78. Cirencester Park
Cirencester Park, home to the Bathurst family, is just a short walk from Cirencester town centre and boasts some of the most stunning vistas in England.
One of the main secrets of this historic parkland is the fact that the estate has remained within the same family for over 300 years, which has helped maintained continuity in values and personal vision.
The estate, which was purchased by Sir Benjamin Bathurst in 1695, was formerly known as Oakley Grove. When Sir Benjamin died in 1704, his son Allen took over the estate and it was his sublime creation that became one of the greatest privately owned parks of the 18th Century - Cirencester Park. It remains amongst the most beautiful in the country today.
Lord Bathurst was a patron of literature and art, befriending many of the noted authors of his day, including Alexander Pope and Jonathan Swift, both of whom stayed frequently at Cirencester.
Indeed, there is a folly dedicated to Alexander Pope within the park, called 'Pope's Seat', and it was from this beautiful vantage point that it is said the poet and his friend Lord Bathurst spent many an hour discussing the planning of the great avenues and rides now seen today within the parkland, as well as many of the follies that are still enjoyed by the thousands of visitors the estate welcomes each year.
The family has always strongly believed in sharing the parkland and its beauty with the people of Cirencester and the surrounding area, as well as visitors from further afield. As a result, the public are permitted to walk and ride horses in the park.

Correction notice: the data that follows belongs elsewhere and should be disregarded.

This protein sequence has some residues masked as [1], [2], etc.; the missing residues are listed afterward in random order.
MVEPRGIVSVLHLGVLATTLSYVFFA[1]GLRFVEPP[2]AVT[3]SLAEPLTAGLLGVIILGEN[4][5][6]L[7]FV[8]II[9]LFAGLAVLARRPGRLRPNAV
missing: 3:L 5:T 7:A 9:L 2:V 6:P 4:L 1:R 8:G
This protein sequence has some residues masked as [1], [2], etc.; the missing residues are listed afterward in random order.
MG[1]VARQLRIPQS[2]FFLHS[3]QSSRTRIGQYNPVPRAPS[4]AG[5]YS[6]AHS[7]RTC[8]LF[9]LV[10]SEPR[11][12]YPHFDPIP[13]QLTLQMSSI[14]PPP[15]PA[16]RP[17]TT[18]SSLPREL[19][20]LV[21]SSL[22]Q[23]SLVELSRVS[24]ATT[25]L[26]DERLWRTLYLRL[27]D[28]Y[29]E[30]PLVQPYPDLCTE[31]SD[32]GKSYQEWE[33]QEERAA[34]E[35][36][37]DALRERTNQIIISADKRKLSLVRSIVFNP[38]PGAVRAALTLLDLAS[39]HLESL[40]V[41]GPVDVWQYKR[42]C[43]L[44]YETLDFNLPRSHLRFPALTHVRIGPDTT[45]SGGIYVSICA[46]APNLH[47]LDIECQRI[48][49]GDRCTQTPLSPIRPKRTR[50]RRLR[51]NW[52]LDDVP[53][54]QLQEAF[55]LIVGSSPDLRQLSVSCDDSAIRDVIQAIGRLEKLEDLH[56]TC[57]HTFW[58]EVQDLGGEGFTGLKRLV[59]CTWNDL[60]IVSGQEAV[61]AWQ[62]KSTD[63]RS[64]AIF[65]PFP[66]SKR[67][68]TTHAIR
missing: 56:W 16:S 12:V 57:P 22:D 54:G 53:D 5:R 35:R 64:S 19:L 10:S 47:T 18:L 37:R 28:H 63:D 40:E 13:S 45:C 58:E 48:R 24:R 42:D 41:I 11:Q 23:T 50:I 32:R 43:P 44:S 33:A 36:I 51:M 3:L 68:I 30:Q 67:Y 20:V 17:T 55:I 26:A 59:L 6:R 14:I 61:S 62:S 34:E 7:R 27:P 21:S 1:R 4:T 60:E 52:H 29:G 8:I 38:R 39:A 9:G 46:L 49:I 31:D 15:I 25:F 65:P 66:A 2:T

The mansion at Cirencester Park was built by the 1st Earl on the foundations of the original Tudor-Jacobean house formerly known as Oakley Grove. It is also believed to be built on the same site as the original Cirencester Castle, built around 1107 but destroyed by King Stephen in 1142.
Unusually for a stately home, Cirencester Park sits within the town of Cirencester and is screened from the town by the tallest yew hedge in the world.
The world-famous hedge is a beautiful feature of the family grounds and has been received a great deal of interest, locally, nationally and international, especially when it comes to its annual trim - a job that takes two men two weeks to complete. Clippings from the hedge have also been used to further the research of the use of 'taxol' to treat cancer.
The present Earl and Countess Bathurst reside at Cirencester Park, where much of the estate management and planning is fulfilled.
Among the events held in Cirencester Park is the annual Cotswold Show, and it is also home to Cirencester Park Polo Club, which was founded in 1894 and is the oldest polo playing ground in the UK.
A Caravan Club site adjoins Cirencester Park and has a connecting footpath.
The Bathurst Estate Office